Originally Posted by Ceoli
I'm noticing the running theme of "rightfully yours". Could you define what that means in this context?
If something is "rightfully yours" then it's something that you either "own" or have been "given".
Bex and I have "given" each other our lives, our love, our sexuality, our sensuality, our friendship, etc. wrapped up in a relationship and defined in very specific ways. Either of us can justifiably experience "jealousy" whenever one or the other gives so someone outside our relationship anything that is defined as "ours" within the relationship.
So, for instance, penetration is something that we have defined as requiring a committed relationship. If Ben goes out and starts up a relationship with another woman and gives her penetration, Bex can be legitimately jealous--because we have defined that as something that happens only within a committed relationship that we have both agreed to.
If Ben desires to be with another woman who is married and their marriage relationship does not allow for her to freely give her sexuality to another, then he would be "envious" of her (no "rights" to her).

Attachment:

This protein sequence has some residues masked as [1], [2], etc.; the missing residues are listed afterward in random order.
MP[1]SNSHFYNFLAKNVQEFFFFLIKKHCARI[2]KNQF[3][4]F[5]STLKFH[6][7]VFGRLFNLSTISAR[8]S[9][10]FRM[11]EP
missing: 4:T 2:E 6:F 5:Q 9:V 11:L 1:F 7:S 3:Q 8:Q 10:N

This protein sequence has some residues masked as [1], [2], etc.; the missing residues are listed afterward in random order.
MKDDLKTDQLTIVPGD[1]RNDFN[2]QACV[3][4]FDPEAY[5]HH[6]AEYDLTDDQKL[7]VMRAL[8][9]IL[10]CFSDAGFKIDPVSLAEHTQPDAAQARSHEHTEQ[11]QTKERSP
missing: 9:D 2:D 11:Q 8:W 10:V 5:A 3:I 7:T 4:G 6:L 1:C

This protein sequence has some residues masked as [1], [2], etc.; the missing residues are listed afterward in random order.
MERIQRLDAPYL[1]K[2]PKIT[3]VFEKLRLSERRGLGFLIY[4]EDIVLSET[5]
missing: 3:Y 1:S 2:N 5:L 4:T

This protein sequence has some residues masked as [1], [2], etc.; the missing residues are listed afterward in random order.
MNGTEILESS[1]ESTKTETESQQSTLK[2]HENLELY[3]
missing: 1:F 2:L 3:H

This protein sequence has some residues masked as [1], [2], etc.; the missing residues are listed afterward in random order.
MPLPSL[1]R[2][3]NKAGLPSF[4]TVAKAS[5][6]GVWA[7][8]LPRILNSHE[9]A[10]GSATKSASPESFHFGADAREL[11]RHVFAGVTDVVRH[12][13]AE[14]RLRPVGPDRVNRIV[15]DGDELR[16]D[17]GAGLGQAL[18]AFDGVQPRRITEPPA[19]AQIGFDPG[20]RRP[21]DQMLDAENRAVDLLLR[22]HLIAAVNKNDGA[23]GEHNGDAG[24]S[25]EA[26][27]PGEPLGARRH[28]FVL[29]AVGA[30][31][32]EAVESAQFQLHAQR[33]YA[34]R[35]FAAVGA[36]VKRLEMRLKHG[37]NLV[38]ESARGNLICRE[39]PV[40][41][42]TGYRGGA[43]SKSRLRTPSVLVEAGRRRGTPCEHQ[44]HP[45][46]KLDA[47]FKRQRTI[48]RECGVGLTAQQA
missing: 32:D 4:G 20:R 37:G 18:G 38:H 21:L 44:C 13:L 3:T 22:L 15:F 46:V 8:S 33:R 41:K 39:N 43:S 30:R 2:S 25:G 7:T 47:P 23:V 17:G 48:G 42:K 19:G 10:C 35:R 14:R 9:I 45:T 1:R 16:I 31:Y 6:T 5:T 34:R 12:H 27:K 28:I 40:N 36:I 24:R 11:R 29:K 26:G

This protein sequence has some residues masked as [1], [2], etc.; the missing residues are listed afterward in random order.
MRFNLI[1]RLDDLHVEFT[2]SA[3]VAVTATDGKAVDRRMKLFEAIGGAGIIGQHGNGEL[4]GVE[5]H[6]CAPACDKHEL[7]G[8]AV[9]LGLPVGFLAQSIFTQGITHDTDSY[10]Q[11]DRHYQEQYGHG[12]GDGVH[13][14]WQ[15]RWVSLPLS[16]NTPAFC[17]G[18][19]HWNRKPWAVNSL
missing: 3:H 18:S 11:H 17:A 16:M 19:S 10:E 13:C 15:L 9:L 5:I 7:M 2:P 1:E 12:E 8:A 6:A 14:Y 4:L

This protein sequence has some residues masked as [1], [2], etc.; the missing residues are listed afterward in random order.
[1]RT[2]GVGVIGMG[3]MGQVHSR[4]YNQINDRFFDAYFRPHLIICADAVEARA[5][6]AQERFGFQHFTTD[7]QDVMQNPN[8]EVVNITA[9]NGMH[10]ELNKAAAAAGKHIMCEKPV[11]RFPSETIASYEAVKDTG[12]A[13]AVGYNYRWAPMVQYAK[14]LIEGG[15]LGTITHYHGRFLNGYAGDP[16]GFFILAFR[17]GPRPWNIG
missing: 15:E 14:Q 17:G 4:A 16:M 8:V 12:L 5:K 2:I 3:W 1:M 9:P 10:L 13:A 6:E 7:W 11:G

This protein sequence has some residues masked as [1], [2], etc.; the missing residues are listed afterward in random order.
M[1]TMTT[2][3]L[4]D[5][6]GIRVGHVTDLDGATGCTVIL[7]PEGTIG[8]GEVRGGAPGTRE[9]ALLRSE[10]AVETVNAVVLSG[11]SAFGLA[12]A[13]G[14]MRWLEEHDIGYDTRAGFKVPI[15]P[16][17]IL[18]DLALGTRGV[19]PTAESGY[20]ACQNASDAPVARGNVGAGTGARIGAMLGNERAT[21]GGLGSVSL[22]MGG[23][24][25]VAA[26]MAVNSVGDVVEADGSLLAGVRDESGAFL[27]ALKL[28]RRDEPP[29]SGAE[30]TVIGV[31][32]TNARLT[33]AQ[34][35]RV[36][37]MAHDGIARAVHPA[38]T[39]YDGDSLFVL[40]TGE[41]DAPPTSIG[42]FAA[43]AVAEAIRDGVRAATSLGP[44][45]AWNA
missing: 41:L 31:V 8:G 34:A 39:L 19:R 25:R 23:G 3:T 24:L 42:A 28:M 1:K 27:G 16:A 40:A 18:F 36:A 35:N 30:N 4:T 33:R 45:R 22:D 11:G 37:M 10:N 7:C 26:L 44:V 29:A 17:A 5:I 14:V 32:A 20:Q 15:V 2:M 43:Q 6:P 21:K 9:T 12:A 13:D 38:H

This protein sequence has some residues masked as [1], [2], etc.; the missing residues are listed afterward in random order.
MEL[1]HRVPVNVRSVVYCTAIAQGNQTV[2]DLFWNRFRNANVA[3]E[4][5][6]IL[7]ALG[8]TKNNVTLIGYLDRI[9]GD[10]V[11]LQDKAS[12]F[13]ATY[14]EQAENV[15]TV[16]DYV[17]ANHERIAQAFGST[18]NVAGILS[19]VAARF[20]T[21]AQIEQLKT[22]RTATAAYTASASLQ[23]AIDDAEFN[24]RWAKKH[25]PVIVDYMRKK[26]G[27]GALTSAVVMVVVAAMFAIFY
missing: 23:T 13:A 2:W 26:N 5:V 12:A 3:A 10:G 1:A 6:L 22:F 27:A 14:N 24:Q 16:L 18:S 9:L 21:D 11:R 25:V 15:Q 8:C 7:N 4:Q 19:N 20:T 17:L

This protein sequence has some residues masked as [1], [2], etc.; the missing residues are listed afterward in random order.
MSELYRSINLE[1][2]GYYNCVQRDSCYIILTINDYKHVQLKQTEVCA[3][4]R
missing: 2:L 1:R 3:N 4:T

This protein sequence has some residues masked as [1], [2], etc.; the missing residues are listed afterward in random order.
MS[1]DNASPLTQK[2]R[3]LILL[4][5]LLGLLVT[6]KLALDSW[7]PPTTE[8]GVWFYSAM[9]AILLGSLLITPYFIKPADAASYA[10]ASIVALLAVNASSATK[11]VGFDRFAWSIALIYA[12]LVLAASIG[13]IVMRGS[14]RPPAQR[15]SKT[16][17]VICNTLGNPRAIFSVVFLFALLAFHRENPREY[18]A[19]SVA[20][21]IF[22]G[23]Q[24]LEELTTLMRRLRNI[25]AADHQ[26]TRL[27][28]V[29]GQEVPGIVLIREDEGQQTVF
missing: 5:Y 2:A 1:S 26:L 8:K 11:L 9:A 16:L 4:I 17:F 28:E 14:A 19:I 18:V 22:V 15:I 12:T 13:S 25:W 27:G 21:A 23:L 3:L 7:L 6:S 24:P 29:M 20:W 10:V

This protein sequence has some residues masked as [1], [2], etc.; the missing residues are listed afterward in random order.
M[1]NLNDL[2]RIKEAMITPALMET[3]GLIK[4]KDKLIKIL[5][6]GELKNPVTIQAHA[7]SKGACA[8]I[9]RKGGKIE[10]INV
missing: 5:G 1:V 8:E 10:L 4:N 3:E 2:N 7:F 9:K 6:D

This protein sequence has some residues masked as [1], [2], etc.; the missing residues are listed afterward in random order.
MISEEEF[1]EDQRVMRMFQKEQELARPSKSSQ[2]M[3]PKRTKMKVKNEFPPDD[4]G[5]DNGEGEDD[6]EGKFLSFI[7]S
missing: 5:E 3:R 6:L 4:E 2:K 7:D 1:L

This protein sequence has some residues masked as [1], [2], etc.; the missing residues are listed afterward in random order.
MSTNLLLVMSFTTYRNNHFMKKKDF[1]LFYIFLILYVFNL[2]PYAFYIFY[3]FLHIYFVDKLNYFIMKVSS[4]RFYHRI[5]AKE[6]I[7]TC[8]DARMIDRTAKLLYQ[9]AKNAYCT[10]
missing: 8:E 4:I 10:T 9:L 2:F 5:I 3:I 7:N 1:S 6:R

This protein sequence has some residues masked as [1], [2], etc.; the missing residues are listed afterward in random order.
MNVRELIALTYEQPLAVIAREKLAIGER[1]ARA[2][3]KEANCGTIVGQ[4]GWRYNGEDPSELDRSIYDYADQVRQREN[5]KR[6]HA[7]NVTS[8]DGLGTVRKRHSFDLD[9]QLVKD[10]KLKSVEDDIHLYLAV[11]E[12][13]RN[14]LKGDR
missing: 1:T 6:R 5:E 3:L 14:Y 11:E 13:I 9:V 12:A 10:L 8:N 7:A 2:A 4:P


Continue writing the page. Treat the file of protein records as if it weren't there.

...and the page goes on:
Envy could also be defined as seeing his buddy's awesome custom Harley and wanting *that specific Harley*. That specific Harley is not Ben's and he has no rights to it whatsoever. So, that would be envy.
If Ben took his buddy's Harley, and his buddy wanted it back, his buddy would "jealous" that Ben had his Harley (presuming that Ben took it unlawfully). If Ben paid his buddy for it and his buddy wanted it back, then his buddy would be envious--because he no longer has rights to it.
In our faith, God has the right to be jealous of any worship of any other thing than Him--because all worship is rightfully His, since he created us to worship Him. He does not demand our entire love and affection and freely gives us the right to love one another (in fact, He commands it). But our worship is His and His alone. Thus, "Our God is a jealous God" implies no sin on His part--because our worship is his right and when given to another, He is rightfully jealous of whatever has stolen what is His right.
Does that help you understand our perspective?
We think it applies quite well to poly relationships because how you define your relationship helps to define whether you are envious (having no right to lay claim to something) or jealous (having every right to lay claim to something).
If you say your spouse is "free to love another"--then you feel those tugs of stress over it, then you're feeling envy, not jealousy. If you have defined it as a particular set of circumstances (only on alternate weekends, and only oral pleasure) and they step beyond those rules (weekdays and/or penetration), then you have the right to be jealous of something that was yours and taken from you.